- Second, that when we understand why the Stoics devalue external things like money and fame, we can see that their philosophy aims to cultivate not interpersonal indifference, but a detachment from the things over which human beings compete and fight.
- Third, therefore, Stoicism should be read as trying to open up the space for forms of generosity, by reducing our attachments to those things which come between human beings, motivating forms of hatred and conflict.
Go here to finish reading this post: https://modernstoicism.com/stoicism-indifferents-and-generosity-by-matthew-sharpe/
Economic uncertainty gives challengers a ‘rare opportunity’ to ‘break in’ to categories, research finds
Challenger brands have a strength their established competitors don’t in times of financial insecurity, according to data from VCCP and Magic Numbers. This is because when faced with financial pressure consumers are more sensitive to price fluctuations, which provides challenger brands with the means to “buy themselves into a category”.
Speaking at the IPA’s EffWork Global 2023 event today (10 October), the two firms explained why challenger brands outperformed in some cases, in some categories during the pandemic. More importantly for marketers, they elaborated upon what that insight means for challenger and established brands in the face of a further 12 months of a weakening global economy.
Grace Kite, Marketing Week columnist and founder of Magic Numbers, said challenger brands in a category of necessity like food have an opportunity to steal a march because “we have to eat”. She noted that pricing competition becomes intense, which benefits challengers.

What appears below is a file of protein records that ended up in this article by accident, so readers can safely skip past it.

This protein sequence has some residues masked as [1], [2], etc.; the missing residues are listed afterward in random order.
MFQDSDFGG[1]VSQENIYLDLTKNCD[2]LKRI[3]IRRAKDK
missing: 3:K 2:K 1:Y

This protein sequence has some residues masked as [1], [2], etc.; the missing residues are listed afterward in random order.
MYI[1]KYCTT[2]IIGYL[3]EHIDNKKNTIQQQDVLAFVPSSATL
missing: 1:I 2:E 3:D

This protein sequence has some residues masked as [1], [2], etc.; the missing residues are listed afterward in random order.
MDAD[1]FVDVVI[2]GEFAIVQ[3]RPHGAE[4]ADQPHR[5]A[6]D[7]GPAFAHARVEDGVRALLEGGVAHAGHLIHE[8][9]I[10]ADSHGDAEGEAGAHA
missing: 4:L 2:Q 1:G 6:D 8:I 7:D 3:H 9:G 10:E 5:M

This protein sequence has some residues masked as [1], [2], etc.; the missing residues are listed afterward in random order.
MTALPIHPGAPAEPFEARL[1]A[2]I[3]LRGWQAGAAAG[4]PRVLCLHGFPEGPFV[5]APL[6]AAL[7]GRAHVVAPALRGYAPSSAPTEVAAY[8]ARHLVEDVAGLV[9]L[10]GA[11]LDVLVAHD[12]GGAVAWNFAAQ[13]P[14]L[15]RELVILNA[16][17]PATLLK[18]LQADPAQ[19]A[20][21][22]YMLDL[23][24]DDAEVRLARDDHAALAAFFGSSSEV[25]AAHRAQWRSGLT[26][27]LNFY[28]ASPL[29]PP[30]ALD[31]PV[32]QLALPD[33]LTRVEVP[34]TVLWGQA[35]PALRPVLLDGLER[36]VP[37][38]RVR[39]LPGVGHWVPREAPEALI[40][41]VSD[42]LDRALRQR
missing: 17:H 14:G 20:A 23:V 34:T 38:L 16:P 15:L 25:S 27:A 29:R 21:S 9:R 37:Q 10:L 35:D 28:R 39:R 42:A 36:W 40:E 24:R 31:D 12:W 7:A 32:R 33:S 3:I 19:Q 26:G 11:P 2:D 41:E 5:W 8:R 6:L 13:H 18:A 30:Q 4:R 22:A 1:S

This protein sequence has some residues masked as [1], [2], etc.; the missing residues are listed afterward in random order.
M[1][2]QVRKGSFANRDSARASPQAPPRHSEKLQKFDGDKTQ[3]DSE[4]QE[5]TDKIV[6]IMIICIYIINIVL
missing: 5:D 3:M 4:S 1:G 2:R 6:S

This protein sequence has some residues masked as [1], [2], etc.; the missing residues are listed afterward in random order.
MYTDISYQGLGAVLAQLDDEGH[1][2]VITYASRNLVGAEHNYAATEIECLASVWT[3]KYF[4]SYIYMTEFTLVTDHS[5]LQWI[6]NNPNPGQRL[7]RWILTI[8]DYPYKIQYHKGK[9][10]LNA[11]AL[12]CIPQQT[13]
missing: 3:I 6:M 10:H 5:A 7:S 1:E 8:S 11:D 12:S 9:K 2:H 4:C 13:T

“There’s a purchase there that’s up for grabs – but you’ve got to fight for it. [Consumers] are going to look at what your competitors are offering versus what you’re offering. And so you have to beat the competitor. But what that means on price is that it’s relative price that matters.”
Go here to finish reading: https://www.marketingweek.com/price-strategy-challengers/
“We first make our habits, then our habits make us.”- John Dryden
We ALL know the power of habits — so I won’t waste your time rehashing it.
Instead, I’ll share the 3 most powerful habits I’ve ever built — in a quick “What, Why, How” framework to save you time.
Even if you build no other habit, these 3 alone will ensure a successful & happy life.
#1 — The Gateway Drug To Self-Improvement
1.1 — What?
Working out to build a strong, aesthetic, and athletic physique.
1.2 — Why?
- On the physical side — You’ll look great in any (or no) clothes. Optimal hormones. Max energy levels. Peak attention from the opposite sex. Respect from the get-go.
- On the mental side — It’ll work wonders for your self-esteem, confidence, discipline, work ethic, and positivity.
- Best of all? It blasts open the doors to all-around self-improvement — relationships, productivity, God, social skills, and earning wealth
Go here to finish reading: https://medium.com/ma-n-ximize/the-3-most-powerful-habits-ive-developed-so-far-in-life-71a7ee0585b0
Hope you enjoy these articles and books. Have a great rest of your Friday an amazing weekend!